Reading about the life and death of Keane Mulready-Woods following his childhood recruitment by criminal grooming gangs in Drogheda, County Louth, I was struck by the title of the old Manic Street Preachers’ song, “If You Tolerate This Your Children Will Be Next”. Over the last forty years Ireland has gradually accommodated itself to the existence of a violently ambitious and morally degenerate underworld class which has repeatedly challenged the authority of the Republic itself. And with a degree of impunity that has proved astonishing to those of us who remember the draconian reaction of various administrations to the existence of “subversives” during the era of the so-called Troubles in the north-east of the country.
Indeed, there have been moments in recent history when it felt like the denizens of Dáil Éireann were more concerned with vilifying those individuals and groups who were pleading for action against the predatory gangsters in their midst than tackling the problem itself. One only has to think back to the heroin epidemic of the 1980s and the enormous resources directed by the State against those who sought to eject drug dealers from their communities. In hindsight how right were those concerned parents and families, and the predictions they made. And how wrong were the establishment politicians who ignored or dismissed their fears.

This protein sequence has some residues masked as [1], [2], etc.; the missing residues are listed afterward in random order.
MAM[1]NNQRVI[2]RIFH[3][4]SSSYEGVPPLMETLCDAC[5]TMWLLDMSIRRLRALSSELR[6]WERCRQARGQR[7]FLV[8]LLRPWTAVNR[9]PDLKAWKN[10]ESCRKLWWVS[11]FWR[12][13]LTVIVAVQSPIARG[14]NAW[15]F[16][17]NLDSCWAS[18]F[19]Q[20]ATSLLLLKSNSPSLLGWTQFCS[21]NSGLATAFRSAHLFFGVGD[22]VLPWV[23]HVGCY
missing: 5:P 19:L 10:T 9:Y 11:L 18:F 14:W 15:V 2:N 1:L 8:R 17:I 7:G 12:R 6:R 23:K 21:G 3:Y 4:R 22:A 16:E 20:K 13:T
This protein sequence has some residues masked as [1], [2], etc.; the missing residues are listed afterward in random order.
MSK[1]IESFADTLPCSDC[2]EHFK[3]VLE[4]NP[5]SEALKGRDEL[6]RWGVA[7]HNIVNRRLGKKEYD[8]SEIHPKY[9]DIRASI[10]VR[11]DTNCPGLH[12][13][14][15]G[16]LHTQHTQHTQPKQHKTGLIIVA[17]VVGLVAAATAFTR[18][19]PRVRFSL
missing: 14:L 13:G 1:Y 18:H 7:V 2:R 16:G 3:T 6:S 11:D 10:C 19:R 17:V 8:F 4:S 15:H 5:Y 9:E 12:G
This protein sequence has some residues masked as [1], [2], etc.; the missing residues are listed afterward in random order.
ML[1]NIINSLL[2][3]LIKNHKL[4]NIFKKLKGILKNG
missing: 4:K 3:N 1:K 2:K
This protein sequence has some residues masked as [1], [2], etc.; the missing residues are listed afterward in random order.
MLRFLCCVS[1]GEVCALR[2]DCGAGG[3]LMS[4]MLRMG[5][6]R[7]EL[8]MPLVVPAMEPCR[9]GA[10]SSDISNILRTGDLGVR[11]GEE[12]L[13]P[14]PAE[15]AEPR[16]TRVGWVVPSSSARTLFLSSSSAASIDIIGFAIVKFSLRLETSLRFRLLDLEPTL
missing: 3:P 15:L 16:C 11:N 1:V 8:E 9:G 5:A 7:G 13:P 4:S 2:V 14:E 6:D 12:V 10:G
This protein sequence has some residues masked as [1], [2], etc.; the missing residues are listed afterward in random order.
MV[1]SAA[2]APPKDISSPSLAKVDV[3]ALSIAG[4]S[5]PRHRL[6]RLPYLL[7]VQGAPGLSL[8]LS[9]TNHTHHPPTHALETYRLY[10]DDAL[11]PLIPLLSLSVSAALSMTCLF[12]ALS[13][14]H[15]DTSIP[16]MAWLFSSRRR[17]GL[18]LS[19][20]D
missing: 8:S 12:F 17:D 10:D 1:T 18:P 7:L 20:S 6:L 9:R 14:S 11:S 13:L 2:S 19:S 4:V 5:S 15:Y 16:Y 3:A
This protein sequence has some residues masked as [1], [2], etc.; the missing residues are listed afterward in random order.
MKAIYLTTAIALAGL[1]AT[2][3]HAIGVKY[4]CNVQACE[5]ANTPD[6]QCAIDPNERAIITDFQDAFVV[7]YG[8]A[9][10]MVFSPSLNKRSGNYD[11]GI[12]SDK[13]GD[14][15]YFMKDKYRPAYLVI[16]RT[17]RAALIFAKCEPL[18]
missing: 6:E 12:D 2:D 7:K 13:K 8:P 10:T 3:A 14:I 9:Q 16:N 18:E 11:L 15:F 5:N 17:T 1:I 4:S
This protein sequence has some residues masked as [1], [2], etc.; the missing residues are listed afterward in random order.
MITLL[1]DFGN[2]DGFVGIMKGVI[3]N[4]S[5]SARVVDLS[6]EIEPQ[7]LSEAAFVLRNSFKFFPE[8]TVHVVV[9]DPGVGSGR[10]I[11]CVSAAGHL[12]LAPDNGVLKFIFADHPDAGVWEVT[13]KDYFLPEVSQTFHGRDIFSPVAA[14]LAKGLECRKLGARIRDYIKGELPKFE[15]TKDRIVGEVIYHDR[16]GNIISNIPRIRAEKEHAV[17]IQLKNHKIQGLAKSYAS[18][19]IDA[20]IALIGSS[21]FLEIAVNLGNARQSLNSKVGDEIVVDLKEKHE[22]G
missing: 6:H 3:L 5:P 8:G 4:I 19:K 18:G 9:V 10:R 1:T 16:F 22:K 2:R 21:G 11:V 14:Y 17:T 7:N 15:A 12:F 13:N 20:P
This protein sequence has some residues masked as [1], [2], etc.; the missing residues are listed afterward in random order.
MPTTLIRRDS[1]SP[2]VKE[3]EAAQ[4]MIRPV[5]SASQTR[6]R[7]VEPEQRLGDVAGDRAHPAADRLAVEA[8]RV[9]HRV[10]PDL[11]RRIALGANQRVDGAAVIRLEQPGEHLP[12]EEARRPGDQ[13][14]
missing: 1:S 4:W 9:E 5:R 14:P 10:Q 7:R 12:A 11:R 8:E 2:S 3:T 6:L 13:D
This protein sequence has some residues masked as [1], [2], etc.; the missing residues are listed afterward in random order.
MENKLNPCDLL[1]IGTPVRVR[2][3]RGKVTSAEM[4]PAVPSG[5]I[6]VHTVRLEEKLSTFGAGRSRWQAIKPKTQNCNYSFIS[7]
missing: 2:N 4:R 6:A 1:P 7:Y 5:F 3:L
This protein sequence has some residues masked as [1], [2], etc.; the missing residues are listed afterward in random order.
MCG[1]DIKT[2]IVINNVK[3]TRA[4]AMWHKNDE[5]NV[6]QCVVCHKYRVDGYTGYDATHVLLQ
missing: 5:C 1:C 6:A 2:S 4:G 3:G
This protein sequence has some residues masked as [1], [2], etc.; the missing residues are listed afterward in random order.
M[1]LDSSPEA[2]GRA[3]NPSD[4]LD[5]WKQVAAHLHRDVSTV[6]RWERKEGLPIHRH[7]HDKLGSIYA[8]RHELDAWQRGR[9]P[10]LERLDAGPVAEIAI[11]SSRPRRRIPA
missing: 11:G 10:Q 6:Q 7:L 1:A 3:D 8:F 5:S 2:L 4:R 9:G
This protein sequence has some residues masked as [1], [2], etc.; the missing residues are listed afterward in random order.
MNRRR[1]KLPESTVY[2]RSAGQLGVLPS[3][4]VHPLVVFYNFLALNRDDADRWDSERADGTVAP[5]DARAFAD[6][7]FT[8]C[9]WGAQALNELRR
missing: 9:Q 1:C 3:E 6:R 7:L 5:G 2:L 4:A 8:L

I have no doubt that the depravity that characterised the murder of young Keane Mulready-Woods is merely a harbinger of things to come. The narco-gangs, convinced of their own power and influence, convinced of the ineffectiveness and weakness of the guardians of law and democracy, will only grow more daring, more willing to seek notoriety and respect through bloody intimidation. And I see little hope of any of the traditional parties of government, ensconced as they are in their affluent soci-economic bubbles, implementing the sort of progressive policies, from education to policing, housing to justice, that will bring about the demise of the drug-dealing cartels now struggling for ascendancy in working-class and lower-middle class communities across the island.